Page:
Lee Kong Chian Natural History Museum

Caprimulgus macrurus Horsfield, 1821

Species:C. macrurus
Common Names:Large-tailed Nightjar
Status:Common Resident


Adult male has a mixture of finely vermiculated brownish and greyish plumage, streaked with black, most boldly on the crown, and mottled with rufous on the wings. Moustachial streak white or buffy white. Rictal bristles are black, white at the base.

There is a buff-coloured collar across the hind neck. Scapulars are mainly glossy black, with broad pale buff edges forming two converging stripes on the back. Wing coverts are a mix of black and brownish, with broad pale buff edges. Primaries are blackish brown; the outermost four primaries have large median white spots, forming a white band across the wing. Secondaries are brownish, narrowly and irregularly barred with rufous. Two outermost pairs of tail feathers are tipped broadly with white. Remainder of the tail feathers are blackish, with bands of brown with blackish vermiculations, the uniform blackish being much more extensive on the outer feathers. The throat patch white. The rest of underparts is regularly barred with golden buff and dark brown.

The adult female is like the male but the spots on the wings and tail are buff, not white.

Immatures are much paler. The top of head and wing stripes are pale sandy buff, slightly mottled with blackish.

Newly hatched young are covered with uniform cinnamon down.

Soft parts: Iris brown, Tarsus and soles pinky-brown. Bill buff with black tips.

Size: 15–16 cm; Weight: 17.5 g; Bill: 38.2 mm; Tarsus: 9.8 mm; Wing: 65 mm; Tail: 27 mm

Male: 260 mm. Weight 74–76 g; Bill 22–25 mm; Tarsus 16–17.5 mm; Wing 190–192 mm; Tail : 144–147 mm
Female: Bill 21.2 mm; Tarsus 19.3 mm; Wing 186 mm; Tail 116 mm

Read more about the Caprimulgiformes order.
Read more about the Caprimulgidae family.


Found throughout Singapore and its offshore islands.

Locality Map

General Biology

The Large-tailed Nightjar is active at night. It is fond of perching on lamp posts and catching insects that are attracted to the lights. Sometimes known as the ‘tock tock bird’, the Large-tailed Nightjar is the owner of the familiar sound of ‘tchoink-tchoink’, often heard in open country, gardens and parks, along trails in the forests, forest edges, rural areas, and even near housing estates. A video of the nightjar perching on the branch of a tree and calling can be heard HERE. In the daytime, it roosts under trees or bushes.

Being nocturnal, it obviously mates at night and thus this behaviour is not well known. The pair indulges in aerial courtship displays involving showing off their various white markings on the wings, making wing clapping sounds and sometimes even vocalisation. An account of the social/mating behaviour is described HERECopulation often follows a successful display.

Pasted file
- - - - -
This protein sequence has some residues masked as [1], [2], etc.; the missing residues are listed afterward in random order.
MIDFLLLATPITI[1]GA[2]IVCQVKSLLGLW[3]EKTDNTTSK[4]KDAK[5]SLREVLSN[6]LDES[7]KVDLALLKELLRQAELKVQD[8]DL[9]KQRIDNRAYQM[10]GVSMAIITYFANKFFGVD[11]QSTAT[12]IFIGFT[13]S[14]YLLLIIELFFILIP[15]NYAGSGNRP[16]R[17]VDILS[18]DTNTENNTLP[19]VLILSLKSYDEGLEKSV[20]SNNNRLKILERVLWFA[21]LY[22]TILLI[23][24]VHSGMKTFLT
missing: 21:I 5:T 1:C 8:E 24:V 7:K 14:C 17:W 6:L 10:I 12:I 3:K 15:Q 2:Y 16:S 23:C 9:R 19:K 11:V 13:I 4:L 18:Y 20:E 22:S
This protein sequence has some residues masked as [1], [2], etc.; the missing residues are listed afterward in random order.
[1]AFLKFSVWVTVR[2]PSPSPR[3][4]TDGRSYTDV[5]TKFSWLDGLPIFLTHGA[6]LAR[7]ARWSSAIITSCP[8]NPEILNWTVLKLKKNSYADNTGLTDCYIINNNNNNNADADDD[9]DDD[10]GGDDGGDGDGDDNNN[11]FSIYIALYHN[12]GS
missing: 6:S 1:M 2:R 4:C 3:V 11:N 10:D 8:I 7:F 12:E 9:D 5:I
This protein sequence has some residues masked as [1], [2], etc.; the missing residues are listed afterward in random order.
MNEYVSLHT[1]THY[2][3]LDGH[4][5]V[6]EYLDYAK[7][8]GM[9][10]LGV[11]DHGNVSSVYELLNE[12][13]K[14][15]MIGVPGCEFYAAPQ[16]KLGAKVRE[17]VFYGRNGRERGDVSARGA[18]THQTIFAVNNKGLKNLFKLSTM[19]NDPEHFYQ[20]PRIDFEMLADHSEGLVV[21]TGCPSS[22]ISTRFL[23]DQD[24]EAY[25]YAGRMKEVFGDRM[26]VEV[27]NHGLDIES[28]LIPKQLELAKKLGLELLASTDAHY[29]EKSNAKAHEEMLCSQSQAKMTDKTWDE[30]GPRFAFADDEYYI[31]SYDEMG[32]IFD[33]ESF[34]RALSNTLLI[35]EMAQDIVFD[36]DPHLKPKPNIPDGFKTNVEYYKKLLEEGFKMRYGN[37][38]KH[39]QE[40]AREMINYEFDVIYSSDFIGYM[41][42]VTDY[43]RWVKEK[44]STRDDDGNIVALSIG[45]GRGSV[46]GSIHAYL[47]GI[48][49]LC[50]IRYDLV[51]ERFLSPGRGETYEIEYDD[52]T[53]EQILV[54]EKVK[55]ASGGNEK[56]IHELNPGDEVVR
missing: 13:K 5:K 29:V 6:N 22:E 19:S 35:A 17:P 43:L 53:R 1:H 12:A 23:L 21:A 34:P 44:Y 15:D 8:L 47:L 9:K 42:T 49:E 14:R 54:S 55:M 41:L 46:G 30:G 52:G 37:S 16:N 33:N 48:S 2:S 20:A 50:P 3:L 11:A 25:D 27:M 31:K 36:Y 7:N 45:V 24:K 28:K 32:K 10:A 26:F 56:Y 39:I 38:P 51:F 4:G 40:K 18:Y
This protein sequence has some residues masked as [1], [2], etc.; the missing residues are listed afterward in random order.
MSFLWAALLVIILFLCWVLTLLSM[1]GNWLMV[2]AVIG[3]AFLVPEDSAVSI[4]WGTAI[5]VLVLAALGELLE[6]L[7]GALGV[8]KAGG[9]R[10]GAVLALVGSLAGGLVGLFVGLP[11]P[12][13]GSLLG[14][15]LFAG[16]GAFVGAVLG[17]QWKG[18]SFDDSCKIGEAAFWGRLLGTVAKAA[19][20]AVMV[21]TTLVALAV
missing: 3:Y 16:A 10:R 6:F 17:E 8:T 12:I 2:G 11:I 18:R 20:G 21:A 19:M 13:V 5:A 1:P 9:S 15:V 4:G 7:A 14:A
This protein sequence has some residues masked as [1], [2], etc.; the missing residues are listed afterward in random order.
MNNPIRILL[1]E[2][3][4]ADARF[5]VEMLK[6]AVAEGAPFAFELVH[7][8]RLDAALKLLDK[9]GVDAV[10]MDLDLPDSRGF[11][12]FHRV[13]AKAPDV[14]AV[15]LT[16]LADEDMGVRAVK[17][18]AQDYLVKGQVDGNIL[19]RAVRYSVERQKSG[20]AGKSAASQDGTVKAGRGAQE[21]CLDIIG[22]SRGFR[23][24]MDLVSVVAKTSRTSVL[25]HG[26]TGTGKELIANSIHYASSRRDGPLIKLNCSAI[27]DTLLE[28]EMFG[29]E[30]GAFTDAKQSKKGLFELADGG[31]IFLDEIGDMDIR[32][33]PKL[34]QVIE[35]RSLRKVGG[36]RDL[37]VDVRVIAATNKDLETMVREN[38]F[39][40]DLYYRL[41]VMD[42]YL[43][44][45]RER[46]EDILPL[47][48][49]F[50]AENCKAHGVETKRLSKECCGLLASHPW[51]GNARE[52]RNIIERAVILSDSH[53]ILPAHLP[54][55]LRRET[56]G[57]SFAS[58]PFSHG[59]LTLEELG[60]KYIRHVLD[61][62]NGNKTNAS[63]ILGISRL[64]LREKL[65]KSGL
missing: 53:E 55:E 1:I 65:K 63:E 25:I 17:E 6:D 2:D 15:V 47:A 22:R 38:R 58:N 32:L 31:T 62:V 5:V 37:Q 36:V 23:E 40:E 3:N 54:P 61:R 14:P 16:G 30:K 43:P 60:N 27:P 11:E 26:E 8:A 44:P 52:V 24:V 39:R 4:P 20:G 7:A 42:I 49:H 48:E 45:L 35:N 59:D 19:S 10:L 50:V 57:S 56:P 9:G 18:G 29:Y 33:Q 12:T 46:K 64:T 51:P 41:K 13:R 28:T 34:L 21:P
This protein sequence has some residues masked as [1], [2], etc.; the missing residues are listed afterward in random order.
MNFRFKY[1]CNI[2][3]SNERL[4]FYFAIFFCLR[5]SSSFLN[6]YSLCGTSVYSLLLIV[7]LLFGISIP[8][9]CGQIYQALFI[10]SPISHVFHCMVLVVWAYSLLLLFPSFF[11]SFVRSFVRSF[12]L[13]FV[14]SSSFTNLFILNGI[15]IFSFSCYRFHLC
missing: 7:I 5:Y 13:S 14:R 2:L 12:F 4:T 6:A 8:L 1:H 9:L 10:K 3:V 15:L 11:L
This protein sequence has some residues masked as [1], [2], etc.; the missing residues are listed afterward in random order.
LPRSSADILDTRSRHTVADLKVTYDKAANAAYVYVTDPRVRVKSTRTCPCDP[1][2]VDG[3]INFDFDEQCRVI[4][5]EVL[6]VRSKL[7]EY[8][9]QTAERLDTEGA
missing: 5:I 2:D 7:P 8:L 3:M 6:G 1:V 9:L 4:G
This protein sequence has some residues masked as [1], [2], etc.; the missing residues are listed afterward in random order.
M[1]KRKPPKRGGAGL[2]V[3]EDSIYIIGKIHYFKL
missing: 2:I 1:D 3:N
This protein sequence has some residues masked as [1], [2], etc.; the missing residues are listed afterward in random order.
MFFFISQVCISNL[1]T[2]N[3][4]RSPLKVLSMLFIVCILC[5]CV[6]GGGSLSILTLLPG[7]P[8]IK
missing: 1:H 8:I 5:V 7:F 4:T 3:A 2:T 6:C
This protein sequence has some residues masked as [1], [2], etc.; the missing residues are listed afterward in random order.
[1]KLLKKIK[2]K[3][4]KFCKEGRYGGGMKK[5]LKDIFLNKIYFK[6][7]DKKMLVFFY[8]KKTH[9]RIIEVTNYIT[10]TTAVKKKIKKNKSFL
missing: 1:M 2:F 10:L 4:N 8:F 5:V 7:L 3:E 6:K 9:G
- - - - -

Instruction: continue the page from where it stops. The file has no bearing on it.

The bird has a number of unique features—the eye-shine that shows up at night under artificial light; white patches on the wings, tail and throat, seen only when disturbed as these patches suddenly flash out and most probably give the intruder a fright.


The Large-tailed Nightjar eats a variety of Insects, including moths, crickets, grasshoppers. wasps, beetles, and bugs. These are taken on the wing or hawked from the ground. The extra large gape of the nightjar, surrounded by long tectile bristles, help to funnel flying insects into the buccal cavity when feeding on the wing.

Life Cycle

Large-tailed Nightjars lay their clutch of two eggs (rarely three) on the ground without making any nest, often in the middle of a less-trodden trail. The egg is a regular oval in shape, with the two ends almost symmetrical. The shell is smooth and slightly glossy. The ground colour of the egg is pinkish, blotched over with deeper end with pink and occasionally with small spots of deeper colouring.

The chicks have fluffy brown plumage, which provides perfect camouflage against the ground littered with dried leaves.

When intruded, the adult will put on the 'broken wing" display, struggling on the ground as if one of its wing is damaged. When approached, it moves away and so on leaving the nest with the eggs of chicks far behind. Then suddenly the bird flies off. Sometimes, the bird puts on a "double wing" display, dropping each wing in turn and occasionally both at the same time.

The clutch of 1-2 eggs take 16–22 days to hatch, incubated by the female during the day;  chicks are semi-precocial and brooded for about 14 days, becoming independent at around 35 days (Cleere, 1999).

In Singapore, eggs have been recorded from January through July, October and December. Chicks have been seen in the month of March, April, July and December.

Not all nesting end in success as shown in this LINK.


Bucknill, J. A. S. & F. N. Chasen. 1927. Birds of Singapore and South-east Asia. (Second Edition 1990). Tynron Press, Scotland. 247 pp.

Chasen, F. N. 1939. Preliminary diagnoses of new birds from Malaysia. Treubia, 17: 205-206.

Cleere, N. 1999. Family Caprimulgidae (Nightjars). In: del Hoyo, J., Elliott, A. & Sargatal, J. (eds.), Handbook of the birds of the world. Vol. 5. Barn-owls to hummingbirds. Lynx Editions, Barcelona. Pp. 302-386.

Robinson, H. C. 1927. The birds of the Malay Peninsula. Vol. I: The commoner birds. H. F. & G. Witherby. London. 329 pp.

Wang, L. K. 2011. Nightjars. Pp. 392. In: Ng, P. K. L., R. T. Corlett & H. T. W. Tan (editors). Singapore Biodiversity. An Encyclopedia of the Natural Environment and Sustainable Development. Editions Didier Millet, Singapore. 552 pp.

Wang, L.K. & Hails, C.J. 2007. An annotated checklist of birds of Singapore. Raffles Bulletin of Zoology, Supplement 15: 1–179, Singapore.

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